Our show doesn’t really have a single star. Instead we have an ensemble of several colonists, each of whom gets their own stories. But we also want to get them together as for ensemble moments, like this scene of the two main families having their first meal together on the Moon.
During the Apollo era, Walter Cronkite, the famous TV newsman, told a story about interviewing Neil Armstrong. He had asked him what he and Buzz Aldrin would do with their last hours of life on the Moon, should the Lunar Module Ascent Engine fail and strand them there. He was hoping, he said, for some poetic response about doing a last experiment for the benefit of Mankind or contacting their loved ones back on Earth. What Armstrong actually said, though, is something any one of our major characters in Lunatics! would understand implicitly: “Well. I imagine we’d be working on that engine.”
Rosalyn Hunter recently wrote an initial draft of the novella version of “No Children in Space” as part of NaNoWriMo. We’re planning to offer print and e-book copies as part o our upcoming crowd-funding campaign. Here’s a couple of brief excerpts from the story.
Two of the guiding principles in the writing for Lunatics are both rationalisn and optimism . We feel these are trends that a lot of modern science fiction media has strayed away from, and we feel it’s time to bring this more positive vision back to the field. “Darker and grittier” may have its place, but after awhile, it starts to seem a little excessive, and really it’s not as realistic as advertised. In the real world, bad things do happen, but there is also usually a very positive human response to those things, and we’d like to focus on that.
Continuing with themes in the stories for Lunatics… Here’s number twelve: Theme #12 Irrational Reasons versus Rational Excuses for Space Pioneering I know a number of space advocates who claim they want to develop space in order to get “filthy rich”. This is (or was, at least) a very popular claim, especially among openly Libertarian or Republican space enthusiasts as part of a “business-oriented” agenda. There’s just one problem: I don’t care what business plan you come up with, I guarantee you there is an easier way to make that money here on Earth than to do it by developing space.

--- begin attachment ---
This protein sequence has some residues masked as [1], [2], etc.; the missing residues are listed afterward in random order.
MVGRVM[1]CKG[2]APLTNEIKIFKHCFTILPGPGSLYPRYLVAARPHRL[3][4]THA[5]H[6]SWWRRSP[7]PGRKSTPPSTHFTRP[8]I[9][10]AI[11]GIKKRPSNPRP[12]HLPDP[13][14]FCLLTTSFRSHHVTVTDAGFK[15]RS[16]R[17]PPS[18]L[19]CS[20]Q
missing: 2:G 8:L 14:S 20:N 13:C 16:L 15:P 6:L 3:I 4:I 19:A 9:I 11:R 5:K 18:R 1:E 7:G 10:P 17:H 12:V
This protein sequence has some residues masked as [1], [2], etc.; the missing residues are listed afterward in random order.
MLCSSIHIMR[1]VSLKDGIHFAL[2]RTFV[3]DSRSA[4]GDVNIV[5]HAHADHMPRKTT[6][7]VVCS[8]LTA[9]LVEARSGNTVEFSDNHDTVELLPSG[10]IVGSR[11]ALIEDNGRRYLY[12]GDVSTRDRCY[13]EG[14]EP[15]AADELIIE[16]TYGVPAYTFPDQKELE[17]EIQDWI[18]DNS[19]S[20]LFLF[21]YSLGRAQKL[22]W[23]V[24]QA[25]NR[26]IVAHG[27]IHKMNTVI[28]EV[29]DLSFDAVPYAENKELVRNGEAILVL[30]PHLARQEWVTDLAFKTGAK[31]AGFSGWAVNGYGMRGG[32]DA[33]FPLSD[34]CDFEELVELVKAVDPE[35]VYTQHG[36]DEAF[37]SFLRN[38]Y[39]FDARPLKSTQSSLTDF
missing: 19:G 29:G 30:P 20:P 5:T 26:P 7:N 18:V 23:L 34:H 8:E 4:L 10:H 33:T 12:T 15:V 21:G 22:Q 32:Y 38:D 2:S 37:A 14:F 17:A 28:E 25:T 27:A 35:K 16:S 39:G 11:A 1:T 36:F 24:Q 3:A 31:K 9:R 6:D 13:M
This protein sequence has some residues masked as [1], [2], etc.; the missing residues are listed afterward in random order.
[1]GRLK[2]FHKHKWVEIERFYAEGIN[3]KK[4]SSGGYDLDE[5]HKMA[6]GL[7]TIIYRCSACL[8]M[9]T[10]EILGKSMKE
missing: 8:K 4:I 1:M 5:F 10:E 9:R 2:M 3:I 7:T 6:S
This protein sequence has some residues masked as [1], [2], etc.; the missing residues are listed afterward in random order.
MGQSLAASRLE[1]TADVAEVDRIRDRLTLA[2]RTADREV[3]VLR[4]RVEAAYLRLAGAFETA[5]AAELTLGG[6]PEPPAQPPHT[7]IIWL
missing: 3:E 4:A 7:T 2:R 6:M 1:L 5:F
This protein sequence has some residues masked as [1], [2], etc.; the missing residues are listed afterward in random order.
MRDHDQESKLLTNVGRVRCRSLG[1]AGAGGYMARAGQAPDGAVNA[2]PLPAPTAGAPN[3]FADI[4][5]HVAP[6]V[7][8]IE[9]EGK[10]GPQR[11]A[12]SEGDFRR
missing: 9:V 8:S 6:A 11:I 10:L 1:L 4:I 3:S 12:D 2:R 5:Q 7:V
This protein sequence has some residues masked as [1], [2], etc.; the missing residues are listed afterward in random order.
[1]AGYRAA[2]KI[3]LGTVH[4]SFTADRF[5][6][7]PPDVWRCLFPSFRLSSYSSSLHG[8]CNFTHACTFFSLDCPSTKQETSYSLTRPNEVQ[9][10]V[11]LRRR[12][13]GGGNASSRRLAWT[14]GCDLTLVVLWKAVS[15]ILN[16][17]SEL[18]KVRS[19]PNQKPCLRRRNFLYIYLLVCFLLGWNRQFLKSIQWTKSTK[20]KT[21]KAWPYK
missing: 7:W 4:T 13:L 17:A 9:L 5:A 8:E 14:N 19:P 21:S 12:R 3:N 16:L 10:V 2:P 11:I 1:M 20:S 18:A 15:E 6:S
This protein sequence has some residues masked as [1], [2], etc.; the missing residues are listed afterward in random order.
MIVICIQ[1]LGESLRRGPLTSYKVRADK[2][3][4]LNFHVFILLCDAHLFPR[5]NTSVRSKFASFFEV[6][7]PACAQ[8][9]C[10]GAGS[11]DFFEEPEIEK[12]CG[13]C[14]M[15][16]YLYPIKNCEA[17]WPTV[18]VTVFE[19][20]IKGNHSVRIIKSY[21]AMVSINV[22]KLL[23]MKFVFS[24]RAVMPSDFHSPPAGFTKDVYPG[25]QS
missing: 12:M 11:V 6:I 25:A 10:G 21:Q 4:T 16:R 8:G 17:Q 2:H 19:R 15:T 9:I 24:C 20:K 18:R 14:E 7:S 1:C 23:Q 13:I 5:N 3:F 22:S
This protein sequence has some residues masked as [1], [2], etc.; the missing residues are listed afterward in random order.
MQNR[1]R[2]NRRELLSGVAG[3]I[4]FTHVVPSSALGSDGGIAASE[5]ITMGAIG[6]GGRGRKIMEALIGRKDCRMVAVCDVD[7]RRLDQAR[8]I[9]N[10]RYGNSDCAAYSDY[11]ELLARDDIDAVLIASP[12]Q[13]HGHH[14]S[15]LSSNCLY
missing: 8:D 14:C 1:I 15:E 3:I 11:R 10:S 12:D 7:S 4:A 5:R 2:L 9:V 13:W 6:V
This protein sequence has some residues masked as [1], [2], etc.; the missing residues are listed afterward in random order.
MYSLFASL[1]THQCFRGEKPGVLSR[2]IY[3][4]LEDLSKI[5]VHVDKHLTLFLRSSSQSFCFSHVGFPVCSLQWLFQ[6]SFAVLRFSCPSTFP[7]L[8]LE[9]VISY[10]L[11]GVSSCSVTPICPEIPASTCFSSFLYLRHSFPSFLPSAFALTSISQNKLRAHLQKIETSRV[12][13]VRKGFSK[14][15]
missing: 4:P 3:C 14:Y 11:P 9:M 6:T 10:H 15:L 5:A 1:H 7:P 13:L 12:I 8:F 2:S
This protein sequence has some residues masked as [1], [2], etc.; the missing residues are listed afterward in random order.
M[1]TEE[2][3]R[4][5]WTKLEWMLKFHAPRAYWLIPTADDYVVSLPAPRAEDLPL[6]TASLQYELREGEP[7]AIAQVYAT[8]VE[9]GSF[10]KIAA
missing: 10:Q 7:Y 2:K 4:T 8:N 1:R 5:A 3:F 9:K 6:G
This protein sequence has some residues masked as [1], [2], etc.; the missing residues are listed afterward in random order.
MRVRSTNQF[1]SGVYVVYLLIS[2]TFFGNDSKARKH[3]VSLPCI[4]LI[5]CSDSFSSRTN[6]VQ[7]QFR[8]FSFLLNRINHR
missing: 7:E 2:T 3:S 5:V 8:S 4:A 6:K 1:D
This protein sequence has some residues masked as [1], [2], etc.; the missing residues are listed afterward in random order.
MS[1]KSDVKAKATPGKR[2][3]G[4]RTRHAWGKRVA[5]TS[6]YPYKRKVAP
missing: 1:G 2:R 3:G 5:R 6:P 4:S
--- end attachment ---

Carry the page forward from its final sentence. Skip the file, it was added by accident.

Continuing with themes in the stories for Lunatics… Here’s number eleven: Theme #11 Real Science and Technology
Continuing with themes in the stories for Lunatics… Here’s number ten: Theme #10 Independence versus Interdependence on the Moon
Themes in Lunatics – #9 “Libertarian Visions of Space versus the Statist Reality of the Space Program”
Continuing with themes in the stories for Lunatics… Here’s number nine: Theme #9 Libertarian Visions of Space versus the Statist Reality of the Space Program Most of the serious space fans I know are in one form or another “libertarians”. They may not be actual members of the Libertarian Party, but they certainly do put a high value on individuality and personal freedom. This is not surprising — after all, they want to go live on another planet. It makes some sense that this might arise from some chafing against Earthly authority.
Continuing with themes in the stories for Lunatics… Here’s number eight: Theme #8 Family Life versus Command Hierarchies Here’s the corporate-minded, government-agency vision for starting a space colony: use your rigorous training and selection program to find eight “perfect humans”, four male, four female. Then convince them to mate and produce offspring. Maybe this would work for hamsters. But for humans, it’s going to be the other way around. ISF crews are recruited as teams and thus based on family ties more than some committee’s ideal team selection parameters. Naturally, there will be some friction between this and the military or civilian agency teams on the Moon.
Continuing with themes in the stories for Lunatics… Here’s number seven: Theme #7 Agrarian Reality versus Technocratic Image I call this the “white plastic walls” fallacy. People have an idea of spaceflight that is derived from the images created in the 1960s Moon program and lots of science fiction shows that try to glamorize it as the ultimate “futuristic” and “urban” experience. Because back then, urban was cool, and rural was always bad.